Get all the latest news on coronavirus and more delivered daily to your inbox. Sign up here.
Commercial burglaries in New York City have more than doubled this April compared last as thieves prey on both the stores forced to close amid the novel coronavirus pandemic and the "essential businesses" allowed to remain open.
The New York Police Department recorded 564 commercial burglaries in the month of April, which is a 169 percent increase from 2019 when 210 commercial burglaries occurred during the same period, NYPD data shows,
“Burglaries are driven by recidivists, and they are exploiting the pandemic for their personal gain,” said Chief Michael LiPetri, who heads the department’s Office of Crime Control Strategies.
Thieves, LiPetri said, are targeting the non-essential businesses and mom-and-pop-stores – “the restaurants, the nail salons, offices” – they know to be closed as a result of directives put in place by the government. But they’re also burglarizing locations that might have “more cash on hand,” such as grocery stores and bodegas, he said.
“We're seeing an increase in nighttime burglaries, forced entry, which would be either through the front door, the front window, the rear door. We've also seen an increase in rooftop entries,” LiPetri continued. “You name it, we've seen it.”
Some businesses throughout the city – and the nation – have opted to board up their storefronts to better protect against break-ins.
LiPetri said the department supports any business owner’s decision to do so, but emphasized that the NYPD is still at work, and some members have even been temporarily reassigned to accommodate changes in response needs.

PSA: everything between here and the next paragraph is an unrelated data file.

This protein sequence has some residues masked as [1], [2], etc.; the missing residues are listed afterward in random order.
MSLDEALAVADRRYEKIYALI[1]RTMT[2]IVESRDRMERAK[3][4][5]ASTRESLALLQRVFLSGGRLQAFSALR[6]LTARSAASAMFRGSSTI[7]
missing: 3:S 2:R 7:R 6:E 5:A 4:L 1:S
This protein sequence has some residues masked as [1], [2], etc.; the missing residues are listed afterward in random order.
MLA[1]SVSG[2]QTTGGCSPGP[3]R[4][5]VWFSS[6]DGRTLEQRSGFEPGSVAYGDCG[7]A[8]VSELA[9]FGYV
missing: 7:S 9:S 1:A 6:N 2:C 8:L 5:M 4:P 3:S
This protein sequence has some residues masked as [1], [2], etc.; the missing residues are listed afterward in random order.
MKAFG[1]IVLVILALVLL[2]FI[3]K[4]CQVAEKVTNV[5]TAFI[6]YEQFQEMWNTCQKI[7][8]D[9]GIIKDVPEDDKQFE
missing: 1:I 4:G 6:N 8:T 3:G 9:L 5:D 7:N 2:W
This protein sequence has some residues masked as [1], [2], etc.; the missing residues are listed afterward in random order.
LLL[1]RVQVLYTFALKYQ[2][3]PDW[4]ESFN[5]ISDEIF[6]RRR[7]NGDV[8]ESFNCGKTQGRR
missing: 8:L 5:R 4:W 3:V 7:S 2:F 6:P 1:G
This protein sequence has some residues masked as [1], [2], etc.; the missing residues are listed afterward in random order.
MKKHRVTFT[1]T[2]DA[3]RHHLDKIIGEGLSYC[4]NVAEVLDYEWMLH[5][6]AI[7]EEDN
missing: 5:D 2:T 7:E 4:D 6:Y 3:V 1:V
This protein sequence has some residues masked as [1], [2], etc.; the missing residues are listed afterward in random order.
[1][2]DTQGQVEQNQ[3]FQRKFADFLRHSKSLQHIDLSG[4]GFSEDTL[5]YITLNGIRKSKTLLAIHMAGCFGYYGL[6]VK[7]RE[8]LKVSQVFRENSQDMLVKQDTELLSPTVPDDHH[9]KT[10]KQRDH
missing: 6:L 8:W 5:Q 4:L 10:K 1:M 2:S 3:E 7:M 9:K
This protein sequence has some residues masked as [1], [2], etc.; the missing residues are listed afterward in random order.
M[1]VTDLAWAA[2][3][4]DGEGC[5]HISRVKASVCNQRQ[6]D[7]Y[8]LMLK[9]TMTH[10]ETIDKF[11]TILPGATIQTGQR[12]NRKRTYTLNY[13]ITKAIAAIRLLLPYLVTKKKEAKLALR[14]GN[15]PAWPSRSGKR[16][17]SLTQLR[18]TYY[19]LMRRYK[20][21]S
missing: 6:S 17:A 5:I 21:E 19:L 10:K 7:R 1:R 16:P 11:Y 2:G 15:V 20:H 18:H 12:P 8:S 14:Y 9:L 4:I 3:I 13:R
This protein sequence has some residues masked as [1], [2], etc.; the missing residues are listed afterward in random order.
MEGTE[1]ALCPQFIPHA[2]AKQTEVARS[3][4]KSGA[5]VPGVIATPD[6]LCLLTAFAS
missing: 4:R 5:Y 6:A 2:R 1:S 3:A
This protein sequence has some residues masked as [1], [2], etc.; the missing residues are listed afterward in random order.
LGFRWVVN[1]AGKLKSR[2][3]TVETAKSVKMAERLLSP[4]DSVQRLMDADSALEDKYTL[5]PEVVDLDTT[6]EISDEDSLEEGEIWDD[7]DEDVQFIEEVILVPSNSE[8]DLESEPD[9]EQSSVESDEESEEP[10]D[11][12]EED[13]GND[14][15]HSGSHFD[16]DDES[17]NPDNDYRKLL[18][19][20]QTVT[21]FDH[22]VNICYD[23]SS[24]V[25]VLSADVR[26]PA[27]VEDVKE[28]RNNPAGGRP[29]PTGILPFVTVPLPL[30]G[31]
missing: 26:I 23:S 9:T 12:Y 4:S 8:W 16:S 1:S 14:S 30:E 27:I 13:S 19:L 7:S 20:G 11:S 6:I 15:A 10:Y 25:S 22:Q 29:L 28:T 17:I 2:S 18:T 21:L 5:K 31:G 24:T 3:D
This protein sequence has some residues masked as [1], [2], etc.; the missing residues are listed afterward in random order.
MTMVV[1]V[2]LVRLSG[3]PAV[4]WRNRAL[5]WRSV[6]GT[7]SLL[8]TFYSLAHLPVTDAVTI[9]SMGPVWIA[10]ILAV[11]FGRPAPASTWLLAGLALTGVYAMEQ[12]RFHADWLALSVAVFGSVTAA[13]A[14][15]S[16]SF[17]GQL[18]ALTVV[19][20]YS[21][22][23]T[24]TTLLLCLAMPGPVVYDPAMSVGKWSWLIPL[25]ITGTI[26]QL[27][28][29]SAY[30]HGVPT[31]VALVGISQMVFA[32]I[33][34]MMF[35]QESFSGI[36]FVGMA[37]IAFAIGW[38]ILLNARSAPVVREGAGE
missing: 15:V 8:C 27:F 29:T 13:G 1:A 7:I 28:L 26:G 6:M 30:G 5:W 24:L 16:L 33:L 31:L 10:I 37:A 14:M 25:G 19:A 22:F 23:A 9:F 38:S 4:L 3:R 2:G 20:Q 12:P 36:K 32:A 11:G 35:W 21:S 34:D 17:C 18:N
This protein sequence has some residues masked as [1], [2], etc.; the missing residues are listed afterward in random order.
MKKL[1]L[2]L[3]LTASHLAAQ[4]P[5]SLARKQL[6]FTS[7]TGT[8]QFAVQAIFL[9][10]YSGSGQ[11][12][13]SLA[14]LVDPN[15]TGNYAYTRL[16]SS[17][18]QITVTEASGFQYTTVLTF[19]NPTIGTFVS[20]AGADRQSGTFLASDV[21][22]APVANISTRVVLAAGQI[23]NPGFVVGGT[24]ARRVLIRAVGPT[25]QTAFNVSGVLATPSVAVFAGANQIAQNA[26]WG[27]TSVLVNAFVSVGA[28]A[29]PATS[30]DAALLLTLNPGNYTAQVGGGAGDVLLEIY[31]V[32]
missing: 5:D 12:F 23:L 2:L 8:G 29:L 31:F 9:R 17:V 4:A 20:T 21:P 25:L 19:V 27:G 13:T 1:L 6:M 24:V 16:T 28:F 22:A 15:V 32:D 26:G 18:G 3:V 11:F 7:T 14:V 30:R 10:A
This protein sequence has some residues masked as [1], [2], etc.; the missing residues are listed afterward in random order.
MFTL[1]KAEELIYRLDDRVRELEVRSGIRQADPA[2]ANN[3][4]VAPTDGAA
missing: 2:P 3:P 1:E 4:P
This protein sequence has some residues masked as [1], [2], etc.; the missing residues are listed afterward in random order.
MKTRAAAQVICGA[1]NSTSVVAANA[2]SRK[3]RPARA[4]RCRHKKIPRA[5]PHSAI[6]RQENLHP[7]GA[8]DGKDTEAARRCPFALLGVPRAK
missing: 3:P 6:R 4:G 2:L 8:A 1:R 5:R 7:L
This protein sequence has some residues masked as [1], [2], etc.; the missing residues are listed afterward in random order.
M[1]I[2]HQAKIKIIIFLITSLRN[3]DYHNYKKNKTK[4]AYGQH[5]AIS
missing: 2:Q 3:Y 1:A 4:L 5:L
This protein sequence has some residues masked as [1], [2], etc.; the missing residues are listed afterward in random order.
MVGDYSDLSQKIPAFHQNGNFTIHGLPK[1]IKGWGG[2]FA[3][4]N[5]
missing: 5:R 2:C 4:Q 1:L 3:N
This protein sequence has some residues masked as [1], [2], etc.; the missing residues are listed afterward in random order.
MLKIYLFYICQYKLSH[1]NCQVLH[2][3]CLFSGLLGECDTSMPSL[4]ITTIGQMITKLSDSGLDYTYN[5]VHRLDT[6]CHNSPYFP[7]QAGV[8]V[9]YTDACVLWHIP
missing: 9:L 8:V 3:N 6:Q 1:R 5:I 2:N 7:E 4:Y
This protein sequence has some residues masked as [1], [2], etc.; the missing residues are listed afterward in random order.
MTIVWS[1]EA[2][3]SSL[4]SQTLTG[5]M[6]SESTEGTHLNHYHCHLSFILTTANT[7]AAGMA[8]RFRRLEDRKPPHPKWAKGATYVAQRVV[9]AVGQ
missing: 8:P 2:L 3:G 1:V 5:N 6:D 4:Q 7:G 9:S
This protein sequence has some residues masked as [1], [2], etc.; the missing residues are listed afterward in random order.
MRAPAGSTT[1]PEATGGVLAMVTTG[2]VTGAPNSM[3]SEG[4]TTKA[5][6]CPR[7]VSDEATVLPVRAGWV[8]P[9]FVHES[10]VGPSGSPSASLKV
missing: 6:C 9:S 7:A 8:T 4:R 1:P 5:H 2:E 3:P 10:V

“With a force that has seen a high point of 7,000 officers sick and, unfortunately, many deaths, we are still out there,” LaPetri said. “We are still patrolling, we are still investigating, and we are absolutely making these arrests.”
On Thursday, NYPD Commissioner Dermot Shea slammed recent statewide bail reforms while acknowledging the commercial burglaries in the city.
“We have commercial establishments getting burglarized, and the perpetrators are getting right back out,” he said during a Twitter Question-and-Answer segment.
The bail reform law went into effect on Jan. 1 and did away with cash bail for most misdemeanors and nonviolent offenses, but did not eliminate the practice entirely in the state.
LiPetri reiterated Shea’s complaints on Friday, and noted the department has data to show that burglars are being arrested and released as part of the reform, and are then re-offending.
“To be arrested for burglary, to be arrested for entering someone's dwelling, to be entering someone's commercial establishment and not be eligible for bail unless there's an aggravating factor, really was concerning,” he said.
The increase in burglaries “exasperates the situation,” he said. "People's livelihoods were so affected in regards to the burglaries and to be revictimized, and then possibly be revictimized again because that perpetrator gets right out after arraignment, is very, very concerning.”
LiPetri urged businesses that have remained open to make sure they are not keeping large amounts of cash on hand. Those that are closed should keep in touch with their neighborhood precinct to ensure it has their contact information.
The Associated Press contributed to this report.
Editor's note: This report was updated on May 4, 2020, to include the NYPD's crime statistics through the entire month of April.